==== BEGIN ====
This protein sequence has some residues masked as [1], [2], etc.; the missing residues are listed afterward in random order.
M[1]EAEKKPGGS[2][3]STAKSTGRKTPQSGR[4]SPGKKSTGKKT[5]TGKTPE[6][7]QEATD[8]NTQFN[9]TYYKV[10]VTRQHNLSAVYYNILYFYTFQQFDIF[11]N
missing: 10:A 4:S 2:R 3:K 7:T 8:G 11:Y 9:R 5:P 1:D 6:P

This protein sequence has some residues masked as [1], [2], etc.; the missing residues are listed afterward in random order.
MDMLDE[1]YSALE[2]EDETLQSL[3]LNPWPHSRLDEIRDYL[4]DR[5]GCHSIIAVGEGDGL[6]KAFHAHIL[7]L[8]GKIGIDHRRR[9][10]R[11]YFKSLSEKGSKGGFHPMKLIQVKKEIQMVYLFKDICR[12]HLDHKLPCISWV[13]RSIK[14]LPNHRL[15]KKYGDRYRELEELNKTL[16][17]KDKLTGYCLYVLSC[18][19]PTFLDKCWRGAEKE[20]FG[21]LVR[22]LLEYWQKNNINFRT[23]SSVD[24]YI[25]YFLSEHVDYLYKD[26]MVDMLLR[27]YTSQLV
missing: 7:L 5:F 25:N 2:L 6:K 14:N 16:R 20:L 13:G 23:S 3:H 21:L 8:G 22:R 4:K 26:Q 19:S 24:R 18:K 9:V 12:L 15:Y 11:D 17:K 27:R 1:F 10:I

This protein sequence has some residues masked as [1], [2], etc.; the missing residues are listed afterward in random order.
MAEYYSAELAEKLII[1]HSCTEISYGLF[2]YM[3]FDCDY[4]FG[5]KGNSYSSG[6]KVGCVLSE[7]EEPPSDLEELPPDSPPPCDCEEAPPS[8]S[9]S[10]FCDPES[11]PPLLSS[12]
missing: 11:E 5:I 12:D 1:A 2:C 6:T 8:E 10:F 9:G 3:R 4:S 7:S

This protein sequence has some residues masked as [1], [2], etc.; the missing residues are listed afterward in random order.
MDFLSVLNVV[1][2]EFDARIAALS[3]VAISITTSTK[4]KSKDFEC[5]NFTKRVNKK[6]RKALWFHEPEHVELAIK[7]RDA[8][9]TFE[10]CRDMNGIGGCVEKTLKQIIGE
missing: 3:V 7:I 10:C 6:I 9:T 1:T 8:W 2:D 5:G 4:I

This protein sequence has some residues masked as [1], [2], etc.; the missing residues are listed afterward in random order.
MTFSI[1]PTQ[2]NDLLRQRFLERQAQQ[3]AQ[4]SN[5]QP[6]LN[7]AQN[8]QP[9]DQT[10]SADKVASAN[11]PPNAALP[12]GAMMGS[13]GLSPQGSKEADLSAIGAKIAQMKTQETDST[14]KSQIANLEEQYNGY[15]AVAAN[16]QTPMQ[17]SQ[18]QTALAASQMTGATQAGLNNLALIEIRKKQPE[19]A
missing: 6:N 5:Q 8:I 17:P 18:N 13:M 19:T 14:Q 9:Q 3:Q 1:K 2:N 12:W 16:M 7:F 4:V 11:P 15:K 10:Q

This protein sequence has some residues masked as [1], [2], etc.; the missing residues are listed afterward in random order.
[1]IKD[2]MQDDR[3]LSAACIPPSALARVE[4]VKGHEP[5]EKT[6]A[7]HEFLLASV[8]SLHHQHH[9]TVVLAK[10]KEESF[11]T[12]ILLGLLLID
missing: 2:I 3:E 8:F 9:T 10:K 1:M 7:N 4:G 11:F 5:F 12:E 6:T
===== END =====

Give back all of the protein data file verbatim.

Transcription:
This protein sequence has some residues masked as [1], [2], etc.; the missing residues are listed afterward in random order.
M[1]EAEKKPGGS[2][3]STAKSTGRKTPQSGR[4]SPGKKSTGKKT[5]TGKTPE[6][7]QEATD[8]NTQFN[9]TYYKV[10]VTRQHNLSAVYYNILYFYTFQQFDIF[11]N
missing: 10:A 4:S 2:R 3:K 7:T 8:G 11:Y 9:R 5:P 1:D 6:P

This protein sequence has some residues masked as [1], [2], etc.; the missing residues are listed afterward in random order.
MDMLDE[1]YSALE[2]EDETLQSL[3]LNPWPHSRLDEIRDYL[4]DR[5]GCHSIIAVGEGDGL[6]KAFHAHIL[7]L[8]GKIGIDHRRR[9][10]R[11]YFKSLSEKGSKGGFHPMKLIQVKKEIQMVYLFKDICR[12]HLDHKLPCISWV[13]RSIK[14]LPNHRL[15]KKYGDRYRELEELNKTL[16][17]KDKLTGYCLYVLSC[18][19]PTFLDKCWRGAEKE[20]FG[21]LVR[22]LLEYWQKNNINFRT[23]SSVD[24]YI[25]YFLSEHVDYLYKD[26]MVDMLLR[27]YTSQLV
missing: 7:L 5:F 25:N 2:L 6:K 14:N 16:R 20:L 13:G 23:S 3:H 21:L 8:G 22:R 4:K 26:Q 19:S 24:R 18:K 9:V 12:L 15:Y 11:D 17:K 27:R 1:F 10:I

This protein sequence has some residues masked as [1], [2], etc.; the missing residues are listed afterward in random order.
MAEYYSAELAEKLII[1]HSCTEISYGLF[2]YM[3]FDCDY[4]FG[5]KGNSYSSG[6]KVGCVLSE[7]EEPPSDLEELPPDSPPPCDCEEAPPS[8]S[9]S[10]FCDPES[11]PPLLSS[12]
missing: 11:E 5:I 12:D 1:A 2:C 6:T 8:E 10:F 9:G 3:R 4:S 7:S

This protein sequence has some residues masked as [1], [2], etc.; the missing residues are listed afterward in random order.
MDFLSVLNVV[1][2]EFDARIAALS[3]VAISITTSTK[4]KSKDFEC[5]NFTKRVNKK[6]RKALWFHEPEHVELAIK[7]RDA[8][9]TFE[10]CRDMNGIGGCVEKTLKQIIGE
missing: 3:V 7:I 10:C 6:I 9:T 1:T 8:W 2:D 5:G 4:I

This protein sequence has some residues masked as [1], [2], etc.; the missing residues are listed afterward in random order.
MTFSI[1]PTQ[2]NDLLRQRFLERQAQQ[3]AQ[4]SN[5]QP[6]LN[7]AQN[8]QP[9]DQT[10]SADKVASAN[11]PPNAALP[12]GAMMGS[13]GLSPQGSKEADLSAIGAKIAQMKTQETDST[14]KSQIANLEEQYNGY[15]AVAAN[16]QTPMQ[17]SQ[18]QTALAASQMTGATQAGLNNLALIEIRKKQPE[19]A
missing: 6:N 5:Q 8:I 17:P 18:N 13:M 19:T 14:Q 9:Q 3:Q 1:K 2:N 12:W 16:M 7:F 4:V 11:P 15:K 10:Q

This protein sequence has some residues masked as [1], [2], etc.; the missing residues are listed afterward in random order.
[1]IKD[2]MQDDR[3]LSAACIPPSALARVE[4]VKGHEP[5]EKT[6]A[7]HEFLLASV[8]SLHHQHH[9]TVVLAK[10]KEESF[11]T[12]ILLGLLLID
missing: 2:I 3:E 8:F 9:T 10:K 1:M 7:N 4:G 11:F 5:F 12:E 6:T